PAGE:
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It’s all about Advocacy

Lily Huggins, Advocacy Lead, Gaddum 

Lily Huggins, Advocacy Lead, Gaddum 

From experience, collaborative care combined with advocacy services, has the potential to transform the lives of individuals in care homes who are subject to a DoLS (Deprivation of Liberty Safeguards). The role of advocacy can be vital in this respect – improving the effectiveness of care by care home staff and the well-being of residents. Furthermore, it’s person-centred approach is a powerful tool to be harnessed.

Advocacy: Collaboration that empowers residents 

Advocacy is working with the individual so they’re at the centre of care planning and decision-making. A person-centred approach in advocacy starts by understanding the person’s views and wishes, identifying their needs, and uncovering their strengths and what brings them happiness. This partnership approach empowers residents to actively participate in their care.

Example: A care home resident wasn’t settling in her placement and was experiencing auditory hallucinations for which she had treatment. A Cantonese-speaking nurse provided communication support, and Gaddum provided a culturally appropriate advocate. The advocate took time to understand her cultural, care and support needs, and identified the resident’s first language was Vietnamese and she missed preparing and eating her own cultural foods. Working with the home, an independent Vietnamese interpreter was organised together with supervised kitchen access so she could cook Vietnamese food. This showcased her daily living skills and significantly improved her mood and wellbeing. The advocate also identified that her repetition of English phrases was a translation method she used, and not always auditory hallucinations. This helped the care home better support the resident when experiencing hallucinations.

Enabling Effective Communication:  

We train all our advocates in various communication techniques, so residents can express themselves in the most comfortable way – and that’s most effective. Methods include non-verbal cues, visual aids, and technology-assisted approaches. It means residents are better understood, and actively participate in decision-making.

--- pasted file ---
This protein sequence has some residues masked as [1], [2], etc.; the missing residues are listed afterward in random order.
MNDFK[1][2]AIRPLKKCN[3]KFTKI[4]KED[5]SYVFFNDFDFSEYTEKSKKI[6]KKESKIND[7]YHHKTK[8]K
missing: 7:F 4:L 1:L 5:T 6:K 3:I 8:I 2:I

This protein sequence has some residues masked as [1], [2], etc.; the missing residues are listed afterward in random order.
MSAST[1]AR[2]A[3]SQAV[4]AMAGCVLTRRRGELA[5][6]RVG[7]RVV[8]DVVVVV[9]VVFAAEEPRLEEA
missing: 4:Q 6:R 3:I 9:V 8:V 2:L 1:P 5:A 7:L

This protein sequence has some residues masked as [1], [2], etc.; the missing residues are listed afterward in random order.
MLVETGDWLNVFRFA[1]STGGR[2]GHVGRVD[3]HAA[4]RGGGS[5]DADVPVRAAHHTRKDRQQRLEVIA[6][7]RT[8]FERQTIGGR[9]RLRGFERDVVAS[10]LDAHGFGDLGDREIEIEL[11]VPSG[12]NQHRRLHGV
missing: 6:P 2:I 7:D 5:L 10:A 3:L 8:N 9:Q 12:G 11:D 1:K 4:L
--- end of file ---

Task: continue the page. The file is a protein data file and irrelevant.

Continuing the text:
It’s not one size fits all: 

Rather than fitting individuals into predefined solutions, an advocate should explore innovative options tailored to each person. For instance, at Gaddum having extensive experience in the community, and a wide network of connections, means we can find both every-day and unconventional solutions to promote well-being.

Example: By building a supportive relationship with a care home resident, an advocate learned that they had a deep love for birds, having kept them in the past. Seeing the significance of this, she worked with the care home and a local pet store to organise the purchase of a pet budgie for him. This simple yet meaningful gesture brought tremendous joy and a sense of purpose to him. It also shows how limiting starting with a solution would’ve been rather than connecting with him to find a solution. I don’t think anyone in my team would’ve considered they’d be buying a budgie, but it was the right solution, and a valuable one.

Connecting with the Community: 

We all know the importance of social integration – we’re social creatures after all. So, it’s absolutely the role of an advocate to engage with local community groups to create opportunities for residents to connect, participate, and contribute. By tapping into existing community resources like gardening groups, choirs, amateur dramatics and textile groups, residents can expand their social networks, sense of belonging and in turn, their wellbeing

The Future of Collaborative Care and Advocacy: 

Looking ahead, we need to strengthen partnerships between care homes, advocacy organisations like Gaddum, and healthcare providers. I can wholeheartedly say we’re 100% behind this – the only limitation is resource.

Advocacy should also be expanded to support family and friends of the individual subject to a DoLS. Educating and explaining legislation and the appeals process. It’s a gap that absolutely needs addressing.


Collaborative care, supported by advocacy services, has the power to enhance the care home experience for residents. There are many ways advocacy can have a positive impact for all parties – the care home, staff, residents, and their families. The more people who embrace collaborative care and advocacy, the better the quality of life and support we all can give.



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